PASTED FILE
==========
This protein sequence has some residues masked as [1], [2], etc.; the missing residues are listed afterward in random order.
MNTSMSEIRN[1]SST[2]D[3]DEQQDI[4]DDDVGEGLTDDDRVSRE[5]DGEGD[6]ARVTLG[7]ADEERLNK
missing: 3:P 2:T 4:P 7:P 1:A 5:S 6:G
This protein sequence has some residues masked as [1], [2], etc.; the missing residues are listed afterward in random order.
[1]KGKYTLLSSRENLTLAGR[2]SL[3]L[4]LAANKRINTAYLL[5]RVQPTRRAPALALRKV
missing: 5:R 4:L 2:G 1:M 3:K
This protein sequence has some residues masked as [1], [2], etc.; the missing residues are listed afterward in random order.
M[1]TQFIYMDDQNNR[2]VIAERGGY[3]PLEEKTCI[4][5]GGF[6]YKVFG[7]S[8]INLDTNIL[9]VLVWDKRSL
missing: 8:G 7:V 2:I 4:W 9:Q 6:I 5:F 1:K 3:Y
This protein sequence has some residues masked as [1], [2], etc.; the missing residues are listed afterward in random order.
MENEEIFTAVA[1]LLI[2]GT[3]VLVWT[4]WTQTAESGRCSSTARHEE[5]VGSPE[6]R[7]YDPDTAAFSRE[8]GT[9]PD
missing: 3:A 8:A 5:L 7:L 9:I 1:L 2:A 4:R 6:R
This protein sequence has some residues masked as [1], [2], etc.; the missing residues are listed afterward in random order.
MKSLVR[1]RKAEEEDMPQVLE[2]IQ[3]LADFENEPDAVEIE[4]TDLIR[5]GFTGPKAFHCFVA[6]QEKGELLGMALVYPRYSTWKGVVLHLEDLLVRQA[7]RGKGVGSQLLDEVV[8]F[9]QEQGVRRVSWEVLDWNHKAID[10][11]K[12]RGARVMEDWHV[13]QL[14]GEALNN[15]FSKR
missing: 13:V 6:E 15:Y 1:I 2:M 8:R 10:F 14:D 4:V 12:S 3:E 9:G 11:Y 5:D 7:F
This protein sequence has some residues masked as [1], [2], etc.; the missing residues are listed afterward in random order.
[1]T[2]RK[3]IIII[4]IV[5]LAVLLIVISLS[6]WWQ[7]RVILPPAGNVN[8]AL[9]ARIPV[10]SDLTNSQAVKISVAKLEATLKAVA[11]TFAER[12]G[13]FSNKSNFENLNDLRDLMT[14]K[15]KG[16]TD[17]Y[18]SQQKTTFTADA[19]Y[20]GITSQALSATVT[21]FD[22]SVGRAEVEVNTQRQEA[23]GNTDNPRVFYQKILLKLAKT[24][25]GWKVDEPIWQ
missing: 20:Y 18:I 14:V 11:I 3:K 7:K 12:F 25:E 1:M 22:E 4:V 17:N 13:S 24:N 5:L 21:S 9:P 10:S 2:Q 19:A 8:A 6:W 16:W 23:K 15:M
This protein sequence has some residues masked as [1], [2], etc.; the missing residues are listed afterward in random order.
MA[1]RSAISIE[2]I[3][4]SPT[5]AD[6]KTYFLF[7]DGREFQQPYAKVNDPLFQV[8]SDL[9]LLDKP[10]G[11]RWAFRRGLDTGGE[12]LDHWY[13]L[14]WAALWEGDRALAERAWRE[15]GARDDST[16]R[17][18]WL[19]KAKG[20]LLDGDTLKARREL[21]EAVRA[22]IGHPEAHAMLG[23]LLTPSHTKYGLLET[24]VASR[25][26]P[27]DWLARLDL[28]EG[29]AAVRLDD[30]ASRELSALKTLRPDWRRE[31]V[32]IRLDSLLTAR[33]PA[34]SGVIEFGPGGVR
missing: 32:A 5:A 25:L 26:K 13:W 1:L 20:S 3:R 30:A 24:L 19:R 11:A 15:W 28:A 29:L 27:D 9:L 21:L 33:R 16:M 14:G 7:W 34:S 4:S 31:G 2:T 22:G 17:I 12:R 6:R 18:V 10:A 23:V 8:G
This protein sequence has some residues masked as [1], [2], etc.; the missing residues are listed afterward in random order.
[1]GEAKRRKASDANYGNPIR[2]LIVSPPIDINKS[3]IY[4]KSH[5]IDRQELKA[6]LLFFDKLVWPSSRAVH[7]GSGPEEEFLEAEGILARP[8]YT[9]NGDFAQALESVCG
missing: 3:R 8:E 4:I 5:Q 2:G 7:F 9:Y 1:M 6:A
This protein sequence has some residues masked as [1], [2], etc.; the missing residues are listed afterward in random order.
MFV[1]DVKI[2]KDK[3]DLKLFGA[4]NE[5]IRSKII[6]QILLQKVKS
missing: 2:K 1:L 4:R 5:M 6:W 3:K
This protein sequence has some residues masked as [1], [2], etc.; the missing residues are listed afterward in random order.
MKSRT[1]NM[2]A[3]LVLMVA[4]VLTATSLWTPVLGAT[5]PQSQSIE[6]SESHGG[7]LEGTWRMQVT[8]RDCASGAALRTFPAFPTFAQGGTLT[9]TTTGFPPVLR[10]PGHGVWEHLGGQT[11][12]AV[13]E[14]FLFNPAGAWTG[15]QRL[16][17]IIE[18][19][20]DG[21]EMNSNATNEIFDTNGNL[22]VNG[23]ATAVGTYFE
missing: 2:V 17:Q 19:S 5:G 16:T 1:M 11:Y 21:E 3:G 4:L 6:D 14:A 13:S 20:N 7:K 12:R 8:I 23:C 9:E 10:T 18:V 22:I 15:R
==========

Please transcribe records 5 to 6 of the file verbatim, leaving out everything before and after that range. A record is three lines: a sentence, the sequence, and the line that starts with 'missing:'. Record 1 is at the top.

This protein sequence has some residues masked as [1], [2], etc.; the missing residues are listed afterward in random order.
MKSLVR[1]RKAEEEDMPQVLE[2]IQ[3]LADFENEPDAVEIE[4]TDLIR[5]GFTGPKAFHCFVA[6]QEKGELLGMALVYPRYSTWKGVVLHLEDLLVRQA[7]RGKGVGSQLLDEVV[8]F[9]QEQGVRRVSWEVLDWNHKAID[10][11]K[12]RGARVMEDWHV[13]QL[14]GEALNN[15]FSKR
missing: 13:V 6:E 15:Y 1:I 2:M 8:R 10:F 14:D 4:V 12:S 3:E 9:G 11:Y 5:D 7:F
This protein sequence has some residues masked as [1], [2], etc.; the missing residues are listed afterward in random order.
[1]T[2]RK[3]IIII[4]IV[5]LAVLLIVISLS[6]WWQ[7]RVILPPAGNVN[8]AL[9]ARIPV[10]SDLTNSQAVKISVAKLEATLKAVA[11]TFAER[12]G[13]FSNKSNFENLNDLRDLMT[14]K[15]KG[16]TD[17]Y[18]SQQKTTFTADA[19]Y[20]GITSQALSATVT[21]FD[22]SVGRAEVEVNTQRQEA[23]GNTDNPRVFYQKILLKLAKT[24][25]GWKVDEPIWQ
missing: 20:Y 18:I 14:V 11:I 3:K 7:K 12:F 25:E 1:M 22:E 4:V 17:N 13:S 24:N 5:L 21:S 9:P 10:S 2:Q 19:A 8:A 6:W 16:W 23:K 15:M